Hotel boom may be a bust, except for you

A change is looming in the U.S. hotel industry that may work to the advantage of bargain-seeking travelers.

A new study by PKF Hospitality Research says demand for hotel rooms will contract for the next two years. Couple that with the forecast of a combined net increase in 2008 and 2009 of nearly 275,000 new hotel rooms compared to year-end 2007 should lead to lower occupancy rates and an improvement in rates and special packages to make up for that.

Reports by Smith Travel Research show three consecutive years of fewer accommodated room nights for the average U.S. hotel.

"Because of the extended slowdown of the U.S. economy, compounded by the negative consequences stemming from airline capacity cutbacks, we are now forecasting a 0.2% decline in lodging demand in 2008, followed by another loss of 1.1% in 2009," said Mark Woodworth, president of PKF Hospitality Research. "According to data from Smith Travel Research, this is the first time since 1988 that the U.S. lodging industry will experience two consecutive years of decline in lodging demand.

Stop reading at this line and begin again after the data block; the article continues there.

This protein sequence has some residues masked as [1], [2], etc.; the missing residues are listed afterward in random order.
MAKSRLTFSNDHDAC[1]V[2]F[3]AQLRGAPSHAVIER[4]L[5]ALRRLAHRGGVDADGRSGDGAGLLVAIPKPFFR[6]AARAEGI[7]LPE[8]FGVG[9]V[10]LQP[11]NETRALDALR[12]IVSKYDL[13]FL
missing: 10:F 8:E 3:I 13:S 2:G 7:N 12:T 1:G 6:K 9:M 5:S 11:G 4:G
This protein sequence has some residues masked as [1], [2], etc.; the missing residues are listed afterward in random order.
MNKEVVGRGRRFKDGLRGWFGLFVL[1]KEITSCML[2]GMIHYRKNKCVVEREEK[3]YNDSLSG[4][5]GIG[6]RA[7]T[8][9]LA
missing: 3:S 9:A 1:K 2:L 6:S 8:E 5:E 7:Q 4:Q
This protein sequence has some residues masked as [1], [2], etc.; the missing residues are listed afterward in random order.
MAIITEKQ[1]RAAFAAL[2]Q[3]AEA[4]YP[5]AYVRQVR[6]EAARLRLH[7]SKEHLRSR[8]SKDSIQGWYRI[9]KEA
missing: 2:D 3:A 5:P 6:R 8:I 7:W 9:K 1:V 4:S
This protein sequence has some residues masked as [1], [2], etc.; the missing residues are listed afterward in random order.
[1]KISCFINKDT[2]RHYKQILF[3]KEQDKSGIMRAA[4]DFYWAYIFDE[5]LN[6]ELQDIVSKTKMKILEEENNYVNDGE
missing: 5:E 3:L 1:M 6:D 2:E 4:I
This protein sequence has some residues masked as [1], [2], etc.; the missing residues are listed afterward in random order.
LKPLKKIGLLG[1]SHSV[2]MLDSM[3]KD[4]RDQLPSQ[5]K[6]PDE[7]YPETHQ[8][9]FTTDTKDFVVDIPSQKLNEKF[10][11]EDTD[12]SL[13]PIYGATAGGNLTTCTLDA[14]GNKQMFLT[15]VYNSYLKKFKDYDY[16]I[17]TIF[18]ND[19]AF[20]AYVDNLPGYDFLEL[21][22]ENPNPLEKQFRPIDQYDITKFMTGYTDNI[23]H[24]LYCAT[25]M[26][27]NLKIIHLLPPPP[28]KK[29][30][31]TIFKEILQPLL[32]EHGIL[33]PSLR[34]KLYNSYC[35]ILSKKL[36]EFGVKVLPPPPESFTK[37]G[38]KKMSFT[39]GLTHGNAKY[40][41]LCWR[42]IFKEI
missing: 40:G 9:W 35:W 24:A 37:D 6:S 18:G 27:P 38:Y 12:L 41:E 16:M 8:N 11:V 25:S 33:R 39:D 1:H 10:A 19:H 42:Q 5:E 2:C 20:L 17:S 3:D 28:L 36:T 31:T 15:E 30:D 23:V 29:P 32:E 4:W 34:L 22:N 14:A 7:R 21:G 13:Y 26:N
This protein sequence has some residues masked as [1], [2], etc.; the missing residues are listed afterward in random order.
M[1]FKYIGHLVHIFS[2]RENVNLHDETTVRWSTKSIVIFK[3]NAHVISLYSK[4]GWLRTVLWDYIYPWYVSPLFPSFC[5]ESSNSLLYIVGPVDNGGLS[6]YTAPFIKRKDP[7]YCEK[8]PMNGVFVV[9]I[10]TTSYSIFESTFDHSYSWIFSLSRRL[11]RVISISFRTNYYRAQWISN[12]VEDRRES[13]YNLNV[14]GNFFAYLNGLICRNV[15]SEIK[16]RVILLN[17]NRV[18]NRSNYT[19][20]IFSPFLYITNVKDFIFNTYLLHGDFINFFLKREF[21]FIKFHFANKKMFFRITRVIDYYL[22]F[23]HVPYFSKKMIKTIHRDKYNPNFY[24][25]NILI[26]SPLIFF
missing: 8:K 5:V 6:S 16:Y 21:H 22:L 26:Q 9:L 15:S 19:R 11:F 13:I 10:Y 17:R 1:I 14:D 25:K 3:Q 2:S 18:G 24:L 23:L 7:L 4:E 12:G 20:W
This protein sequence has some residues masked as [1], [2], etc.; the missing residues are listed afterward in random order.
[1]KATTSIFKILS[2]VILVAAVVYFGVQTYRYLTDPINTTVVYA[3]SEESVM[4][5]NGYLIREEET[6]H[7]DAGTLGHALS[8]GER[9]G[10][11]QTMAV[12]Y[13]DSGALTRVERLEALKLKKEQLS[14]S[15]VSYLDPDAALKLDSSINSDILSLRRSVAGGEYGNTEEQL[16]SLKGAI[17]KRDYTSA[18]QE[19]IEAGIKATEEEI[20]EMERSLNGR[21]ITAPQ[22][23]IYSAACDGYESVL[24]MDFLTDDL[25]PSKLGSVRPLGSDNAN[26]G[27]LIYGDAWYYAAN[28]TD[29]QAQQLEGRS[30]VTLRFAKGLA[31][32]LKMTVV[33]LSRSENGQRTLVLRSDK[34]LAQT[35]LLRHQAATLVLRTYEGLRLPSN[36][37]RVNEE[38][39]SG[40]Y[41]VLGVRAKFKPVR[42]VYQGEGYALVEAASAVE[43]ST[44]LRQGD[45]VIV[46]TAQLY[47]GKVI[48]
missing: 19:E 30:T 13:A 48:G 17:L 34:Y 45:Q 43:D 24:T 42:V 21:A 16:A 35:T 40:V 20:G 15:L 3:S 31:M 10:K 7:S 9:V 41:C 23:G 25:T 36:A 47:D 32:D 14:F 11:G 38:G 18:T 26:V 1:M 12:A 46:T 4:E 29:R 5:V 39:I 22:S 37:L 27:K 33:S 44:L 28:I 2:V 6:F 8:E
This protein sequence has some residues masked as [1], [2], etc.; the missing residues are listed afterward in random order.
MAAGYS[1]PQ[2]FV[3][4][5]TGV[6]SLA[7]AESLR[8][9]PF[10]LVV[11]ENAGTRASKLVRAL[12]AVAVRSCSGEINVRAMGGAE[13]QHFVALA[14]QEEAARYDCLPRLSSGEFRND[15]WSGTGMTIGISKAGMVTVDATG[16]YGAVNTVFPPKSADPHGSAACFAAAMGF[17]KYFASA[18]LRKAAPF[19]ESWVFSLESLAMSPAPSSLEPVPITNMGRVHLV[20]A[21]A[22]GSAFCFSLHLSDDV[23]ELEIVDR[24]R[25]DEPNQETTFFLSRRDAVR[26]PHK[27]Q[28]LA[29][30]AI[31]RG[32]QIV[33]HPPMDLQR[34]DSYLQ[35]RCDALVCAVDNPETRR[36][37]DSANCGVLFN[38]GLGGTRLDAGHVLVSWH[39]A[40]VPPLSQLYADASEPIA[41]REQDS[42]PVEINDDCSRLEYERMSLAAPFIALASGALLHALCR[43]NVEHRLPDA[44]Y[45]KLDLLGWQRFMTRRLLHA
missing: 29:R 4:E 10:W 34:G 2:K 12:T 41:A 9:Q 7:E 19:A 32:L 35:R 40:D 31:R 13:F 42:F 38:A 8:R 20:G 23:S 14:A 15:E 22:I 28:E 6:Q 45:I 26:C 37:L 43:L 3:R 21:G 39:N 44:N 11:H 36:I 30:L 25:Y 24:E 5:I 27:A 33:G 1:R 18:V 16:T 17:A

"With supply and demand moving in opposite directions, the typical hotel manager will not be able to maintain their aggressive approach to raising room rates," Woodworth said.

Occupancy at U.S. hotels continued to fall in the first week of September although room rates remained steady, according to Smith Travel Research. That means occupancy dropped 7.3% year-over-year to 54.3%. The industry's average daily rate grew 1.2% to $100.73.
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